This example (for C and C++) creates an 8 x 10 integer dataset in an HDF5 file. It then selects and writes to a 3 x 4 subset of the dataset created with the dimensions offset by 1 x 2. (If using Fortran, the dimensions will be swapped. The dataset will be 10 x 8, the subset will be 4 x 3, and the offset will be 2 x 1.)

PLEASE NOTE that the examples and images below were created using C.

The following image shows the dataset that gets written originally, and the subset of data that gets modified afterwards. Dimension 0 is vertical and Dimension 1 is horiziontal as shown below:

The subset on the right above is created using these values for offset, count stride, and block:

To obtain the example, download:

See HDF5 Introductory Examples for the examples used in the Learning the Basics tutorial. There are examples for several other languages.

For details on compiling an HDF5 application, click here.

Experiments with Different Selections

Following are examples of changes that can be made to the example code provided to better understand how to make selections.

Example 1:

By default the example code will select and write to a 3 x 4 subset. You can modify the count parameter in the example code to select a different subset, by changing the value of DIM0_SUB (C, C++) / dim0_sub (Fortran) near the top. Change its value to 7 to create a 7 x 4 subset:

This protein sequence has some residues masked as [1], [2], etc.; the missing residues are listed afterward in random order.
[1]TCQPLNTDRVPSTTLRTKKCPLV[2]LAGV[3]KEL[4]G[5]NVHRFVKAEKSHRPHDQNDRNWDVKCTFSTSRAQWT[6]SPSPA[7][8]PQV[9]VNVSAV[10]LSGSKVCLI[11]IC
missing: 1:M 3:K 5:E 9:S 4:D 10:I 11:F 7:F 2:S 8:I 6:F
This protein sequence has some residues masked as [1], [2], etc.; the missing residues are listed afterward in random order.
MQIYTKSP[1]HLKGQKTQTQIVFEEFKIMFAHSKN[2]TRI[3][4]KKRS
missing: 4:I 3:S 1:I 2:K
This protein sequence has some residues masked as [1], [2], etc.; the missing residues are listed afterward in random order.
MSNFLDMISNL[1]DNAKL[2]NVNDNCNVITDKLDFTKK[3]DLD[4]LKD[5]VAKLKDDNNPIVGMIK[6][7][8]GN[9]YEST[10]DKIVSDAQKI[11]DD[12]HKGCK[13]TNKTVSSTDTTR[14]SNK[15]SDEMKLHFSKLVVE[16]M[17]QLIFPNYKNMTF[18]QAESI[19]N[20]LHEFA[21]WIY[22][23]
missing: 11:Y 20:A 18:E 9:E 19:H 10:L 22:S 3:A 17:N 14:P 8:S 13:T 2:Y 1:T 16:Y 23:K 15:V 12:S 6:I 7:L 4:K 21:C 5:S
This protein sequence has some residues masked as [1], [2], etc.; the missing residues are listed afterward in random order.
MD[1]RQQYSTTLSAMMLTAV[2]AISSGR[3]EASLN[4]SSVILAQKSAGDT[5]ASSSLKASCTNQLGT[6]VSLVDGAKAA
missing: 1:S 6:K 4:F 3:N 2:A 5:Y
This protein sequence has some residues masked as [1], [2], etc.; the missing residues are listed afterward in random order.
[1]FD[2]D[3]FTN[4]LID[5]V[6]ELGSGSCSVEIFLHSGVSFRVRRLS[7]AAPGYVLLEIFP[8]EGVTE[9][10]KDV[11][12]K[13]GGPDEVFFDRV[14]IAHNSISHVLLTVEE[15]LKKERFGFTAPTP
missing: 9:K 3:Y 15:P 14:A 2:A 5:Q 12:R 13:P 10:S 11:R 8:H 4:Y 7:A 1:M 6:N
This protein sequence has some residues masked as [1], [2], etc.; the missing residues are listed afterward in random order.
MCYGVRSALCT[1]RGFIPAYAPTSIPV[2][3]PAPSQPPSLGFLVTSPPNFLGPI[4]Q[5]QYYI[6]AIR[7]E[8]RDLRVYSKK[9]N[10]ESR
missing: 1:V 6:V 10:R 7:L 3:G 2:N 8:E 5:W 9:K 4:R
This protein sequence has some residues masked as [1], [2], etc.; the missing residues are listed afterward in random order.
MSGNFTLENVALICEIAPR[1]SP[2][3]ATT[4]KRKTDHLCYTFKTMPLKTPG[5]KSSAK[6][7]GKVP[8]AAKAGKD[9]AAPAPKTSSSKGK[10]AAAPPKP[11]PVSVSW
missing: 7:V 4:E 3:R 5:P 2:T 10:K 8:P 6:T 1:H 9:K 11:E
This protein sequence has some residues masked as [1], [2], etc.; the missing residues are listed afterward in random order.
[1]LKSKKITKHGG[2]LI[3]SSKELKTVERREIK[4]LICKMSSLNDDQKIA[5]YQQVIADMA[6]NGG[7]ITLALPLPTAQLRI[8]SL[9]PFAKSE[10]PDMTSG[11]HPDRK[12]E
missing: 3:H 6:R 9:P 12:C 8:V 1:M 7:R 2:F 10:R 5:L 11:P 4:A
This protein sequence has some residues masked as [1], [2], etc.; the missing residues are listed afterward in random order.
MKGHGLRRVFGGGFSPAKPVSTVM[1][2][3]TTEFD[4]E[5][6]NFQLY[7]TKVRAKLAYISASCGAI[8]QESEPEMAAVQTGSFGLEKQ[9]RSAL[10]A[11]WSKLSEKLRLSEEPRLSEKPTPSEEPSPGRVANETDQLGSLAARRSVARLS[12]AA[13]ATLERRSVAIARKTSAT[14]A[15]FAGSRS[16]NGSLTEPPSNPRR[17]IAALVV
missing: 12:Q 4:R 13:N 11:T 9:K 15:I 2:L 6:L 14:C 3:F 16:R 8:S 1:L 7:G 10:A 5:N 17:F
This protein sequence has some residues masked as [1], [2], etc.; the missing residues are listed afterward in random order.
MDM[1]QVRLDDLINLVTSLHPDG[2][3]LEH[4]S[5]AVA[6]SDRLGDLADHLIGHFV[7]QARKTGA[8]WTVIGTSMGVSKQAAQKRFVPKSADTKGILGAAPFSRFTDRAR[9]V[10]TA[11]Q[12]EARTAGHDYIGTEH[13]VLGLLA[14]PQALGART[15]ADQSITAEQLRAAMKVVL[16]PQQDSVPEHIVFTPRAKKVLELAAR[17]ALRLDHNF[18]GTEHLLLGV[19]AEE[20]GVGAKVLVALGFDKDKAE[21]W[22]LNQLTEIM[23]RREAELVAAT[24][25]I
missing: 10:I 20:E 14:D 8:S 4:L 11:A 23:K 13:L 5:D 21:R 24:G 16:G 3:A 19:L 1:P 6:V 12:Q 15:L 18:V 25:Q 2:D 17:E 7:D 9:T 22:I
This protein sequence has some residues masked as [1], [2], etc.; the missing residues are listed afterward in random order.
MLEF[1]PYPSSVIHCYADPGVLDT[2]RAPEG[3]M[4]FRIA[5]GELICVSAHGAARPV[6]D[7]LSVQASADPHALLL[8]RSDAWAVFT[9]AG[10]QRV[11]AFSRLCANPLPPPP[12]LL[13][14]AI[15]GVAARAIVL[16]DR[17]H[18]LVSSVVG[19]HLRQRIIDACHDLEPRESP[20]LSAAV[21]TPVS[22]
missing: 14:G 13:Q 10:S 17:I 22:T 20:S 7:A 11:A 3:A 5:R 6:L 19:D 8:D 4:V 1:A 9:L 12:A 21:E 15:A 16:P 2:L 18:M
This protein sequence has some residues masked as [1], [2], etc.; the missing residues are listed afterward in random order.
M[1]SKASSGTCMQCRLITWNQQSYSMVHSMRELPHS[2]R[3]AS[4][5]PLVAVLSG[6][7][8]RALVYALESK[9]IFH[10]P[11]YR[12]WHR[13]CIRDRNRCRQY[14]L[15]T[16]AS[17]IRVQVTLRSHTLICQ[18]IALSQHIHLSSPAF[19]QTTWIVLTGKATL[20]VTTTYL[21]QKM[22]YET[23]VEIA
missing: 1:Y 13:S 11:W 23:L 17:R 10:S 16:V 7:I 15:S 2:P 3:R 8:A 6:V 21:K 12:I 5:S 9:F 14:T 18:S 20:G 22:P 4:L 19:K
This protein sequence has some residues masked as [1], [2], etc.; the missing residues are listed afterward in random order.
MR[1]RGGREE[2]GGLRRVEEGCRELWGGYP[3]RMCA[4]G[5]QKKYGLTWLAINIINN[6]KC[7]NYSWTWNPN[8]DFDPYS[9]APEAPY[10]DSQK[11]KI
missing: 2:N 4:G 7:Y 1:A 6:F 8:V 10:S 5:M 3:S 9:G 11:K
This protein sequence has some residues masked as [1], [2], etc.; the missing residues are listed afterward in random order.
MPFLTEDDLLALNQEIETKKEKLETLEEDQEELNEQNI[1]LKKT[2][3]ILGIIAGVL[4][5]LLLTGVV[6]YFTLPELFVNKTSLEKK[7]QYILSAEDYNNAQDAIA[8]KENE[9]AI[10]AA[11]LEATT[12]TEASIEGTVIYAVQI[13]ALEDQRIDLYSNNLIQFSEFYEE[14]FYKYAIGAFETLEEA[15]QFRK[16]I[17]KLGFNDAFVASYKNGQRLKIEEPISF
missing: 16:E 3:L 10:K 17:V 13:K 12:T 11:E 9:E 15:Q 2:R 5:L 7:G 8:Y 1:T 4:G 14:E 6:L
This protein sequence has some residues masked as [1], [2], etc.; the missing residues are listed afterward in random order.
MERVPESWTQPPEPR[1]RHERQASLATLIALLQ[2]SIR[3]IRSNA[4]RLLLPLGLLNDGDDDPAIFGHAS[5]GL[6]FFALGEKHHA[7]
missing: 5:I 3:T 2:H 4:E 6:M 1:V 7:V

If you were to change the subset to 8 x 4, the selection would be beyond the extent of the dimension:

The write will fail with the error: "file selection+offset not within extent"

Example 2:

In the example code provided, the memory and file dataspaces passed to the H5Dwrite call have the same size, 3 x 4 (DIM0_SUB x DIM1_SUB). Change the size of the memory dataspace to be 4 x 4 so that they do not match, and then compile:

    dimsm[0] = DIM0_SUB + 1;
    dimsm[1] = DIM1_SUB;
    memspace_id = H5Screate_simple (RANK, dimsm, NULL); 

The code will fail with the error: "src and dest data spaces have different sizes"

How many elements are in the memory and file dataspaces that were specified above? Add these lines:

    hssize_t    size;
    /* Just before H5Dwrite call the following */
    size = H5Sget_select_npoints (memspace_id);
    printf ("\nmemspace_id size: %i\n", size);
    size = H5Sget_select_npoints (dataspace_id);
    printf ("dataspace_id size: %i\n", size);

You should see these lines followed by the error:

    memspace_id size: 16
    dataspace_id size: 12

Example 3:

This example shows the selection that occurs if changing the values of the offset, count, stride and block parameters in the example code.

This will select two blocks. The count array specifies the number of blocks. The block array specifies the size of a block. The stride must be modified to accomodate the block size.

Now try modifying the count as shown below. The write will fail because the selection goes beyond the extent of the dimension:

If the offset were 1x1 (instead of 1x2), then the selection can be made:

The selections above were tested with the h5_subsetbk.c example code. The memory dataspace was defined as one-dimensional.


- - Last modified: 21 December 2016